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Russian interference in the 2016 Brexit referendum concerns the evidence and ongoing investigation[1] by the UK Electoral Commission, the UK Parliament's Culture Select Committee, and the US Senate, on alleged Russian interference in the "Brexit" poll of 23 June 2016.[2] This has raised questions over the legal validity of the Brexit referendum,[3] and multiple criminal charges,[4] including allegations of treason.[5]

Background[edit]

After the referendum on the United Kingdom exiting the European Union ("Brexit"), Prime Minister David Cameron suggested that Russia "might be happy" with a positive Brexit vote. The official Remain campaign accused the Kremlin of secretly backing a positive Brexit vote.[6] In March 2016, Philip Hammond, the former Secretary for Defence and Foreign Secretary (later the Chancellor of the Exchequer) stated “the only country who would like us to leave the EU is Russia” at a speech in March 2016.[7]

After the vote[edit]

In December 2016, Ben Bradshaw MP claimed in Parliament that Russia had interfered in the Brexit referendum campaign.[8] In February 2017, Bradshaw called on the British intelligence service, Government Communications Headquarters, then under Boris Johnson as Foreign Secretary, to reveal any information it had on Russian interference.[9]

In June 2017, it was reported by The Guardian that "Leave" campaigner Nigel Farage was a "person of interest" in the United States Federal Bureau of Investigation into Russian interference in the United States 2016 Presidential election.[10] Farage has called claims that he had any involvement, "What utter baloney, complete and utter baloney." By November 2017 he had yet to be questioned by the FBI.[11]

In October 2017, Members of Parliament in the Culture, Media and Sport Committee demanded that Facebook, Twitter, Google and other social media corporations, to disclose all adverts and details of payments by Russia in the Brexit campaign.[12]

On 12 December 2017, members of the US Congress Ruben Gallego, Eric Swalwell and Gerry Connolly wrote to the Director of National Intelligence requesting information on Russian interference in the Brexit vote.[13] On 13 December 2017, Facebook stated that it found no significant Russian activity during Brexit, but this was immediately rejected by the committee chair, Damian Collins, as being information that was already public after US investigations into Russian interference.[14]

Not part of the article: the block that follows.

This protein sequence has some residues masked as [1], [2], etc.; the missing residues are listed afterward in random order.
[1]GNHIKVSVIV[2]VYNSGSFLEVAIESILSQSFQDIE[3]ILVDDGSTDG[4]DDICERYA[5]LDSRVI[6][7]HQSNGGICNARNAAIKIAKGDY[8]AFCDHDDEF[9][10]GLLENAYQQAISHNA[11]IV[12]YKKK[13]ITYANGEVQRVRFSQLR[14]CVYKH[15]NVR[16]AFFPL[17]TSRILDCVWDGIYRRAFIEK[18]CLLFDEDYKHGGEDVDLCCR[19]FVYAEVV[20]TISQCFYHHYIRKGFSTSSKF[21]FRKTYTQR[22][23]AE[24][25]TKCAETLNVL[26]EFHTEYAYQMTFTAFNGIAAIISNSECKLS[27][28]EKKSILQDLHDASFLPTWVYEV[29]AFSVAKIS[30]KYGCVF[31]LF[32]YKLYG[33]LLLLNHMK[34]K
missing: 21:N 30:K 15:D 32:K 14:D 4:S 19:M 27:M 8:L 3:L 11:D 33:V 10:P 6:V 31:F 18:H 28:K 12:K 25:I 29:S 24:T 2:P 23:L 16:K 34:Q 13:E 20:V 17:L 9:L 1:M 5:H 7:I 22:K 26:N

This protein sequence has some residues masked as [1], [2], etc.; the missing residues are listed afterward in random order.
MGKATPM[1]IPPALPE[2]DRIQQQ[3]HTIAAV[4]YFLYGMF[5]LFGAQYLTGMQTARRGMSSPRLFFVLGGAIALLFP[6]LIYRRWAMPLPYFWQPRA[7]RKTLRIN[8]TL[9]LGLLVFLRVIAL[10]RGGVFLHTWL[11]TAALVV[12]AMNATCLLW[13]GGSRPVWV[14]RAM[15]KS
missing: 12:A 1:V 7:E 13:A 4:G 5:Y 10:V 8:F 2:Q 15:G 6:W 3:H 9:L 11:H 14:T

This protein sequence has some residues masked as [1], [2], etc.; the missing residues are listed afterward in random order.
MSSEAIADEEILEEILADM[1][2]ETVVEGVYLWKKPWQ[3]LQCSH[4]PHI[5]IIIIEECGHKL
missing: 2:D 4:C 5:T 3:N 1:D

In January 2018, a US Senate minority report suggested possible ways Russia may have influenced the Brexit campaign.[15] It stated,[16]

In June 2018 it was revealed that Arron Banks, the biggest donor to the campaign for leaving, and co-organiser of Leave.EU received the offer of a Russian gold mine, and had had a series of meetings with the Russian Ambassador. On 14 June 2018, Banks appeared before Parliamentary committee hearing, where he appeared to admit to having lied about his engagements with Russians, and later walked out refusing to answer further questions by citing a luncheon appointment with the Democratic Unionist Party.[17] This has led Vince Cable, former Secretary of State for Business, to publicly state there is the possibility of treason.[18]

See also[edit]

References[edit]

  1. ^ Francesca Gillet (2017-11-02). "Electoral Commission launches probe into Russian meddling in Brexit vote using Twitter and Facebook". Evening Standard. Retrieved 2018-06-22. 
  2. ^ 'UK investigates Brexit campaign funding amid speculation of Russian meddling' (1 November 2017) Reuters. 'The UK's election watchdog has now questioned Google over Russian meddling in Brexit' (28 November 2017) Business Insider. P Wintour, 'Russian bid to influence Brexit vote detailed in new US Senate report' (10 January 2018) Guardian